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Transgender, किन्नर

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Transgender, किन्नर

Description

The hill people of the modern Kannur region in the Kinnar Himalayas, whose language belongs to the family of dialects like Kannauri, Galcha, Lahauli etc.

Kinnar is the name of a human race that lived in the Himalayan regions, whose main centers were Himavat and Hemkoot. Not only are their discussions found in the stories and narratives of the Puranas and Mahabharata, descriptions of their form, residence and activities are also found in some literary texts like Kadambari. As is clear from their name ‘Kin+Nar’, their gender and shape are not considered to be completely human. It is possible that what is meant by eunuchs is those pale skinned people with Mongol bloodline living in the said region, in whom male-female distinction cannot be made easily due to geographical and blood related characteristics. There are two theories about the origin of Kinnaras – one is that they were born from Brahma’s shadow or his toe and the other is that Arishta and Kashpaya were their progenitors. Kailash, the sacred peak of the Himalayas, was the main abode of eunuchs, where they used to serve Lord Shankar. They are considered to be singers and devotees of the gods and it is believed that like the Yakshas and Gandharvas, they were adept in dancing and singing. Virat Purush, Indra and Hari were his worshipers and it is said in the Puranas that he had gone to Dwarka to see Krishna. There are stories of knowing their religion from the Saptarishis. They had hundreds of followers and Chitraratha was their chief ruler.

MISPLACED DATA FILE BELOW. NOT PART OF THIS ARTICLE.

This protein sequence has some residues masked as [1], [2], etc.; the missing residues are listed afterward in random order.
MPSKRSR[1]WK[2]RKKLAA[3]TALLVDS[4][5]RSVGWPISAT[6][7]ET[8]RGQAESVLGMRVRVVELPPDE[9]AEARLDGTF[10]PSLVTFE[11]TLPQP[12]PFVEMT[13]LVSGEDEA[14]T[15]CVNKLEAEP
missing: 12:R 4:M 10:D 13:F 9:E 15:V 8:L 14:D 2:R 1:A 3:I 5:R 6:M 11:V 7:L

A concept of human and animal or bird combined in Indian art. Its concept is very ancient. Shatapatha Brahmana (7.5.2.32) mentions a Kinnar with a horse-faced human body. In Buddhist literature, Kinnar has been imagined as a human-faced bird. In Mansar, there is description of Kinnar in Garudmukhi, human body and animal form. This idea has been depicted in many inscriptions of Bharhut.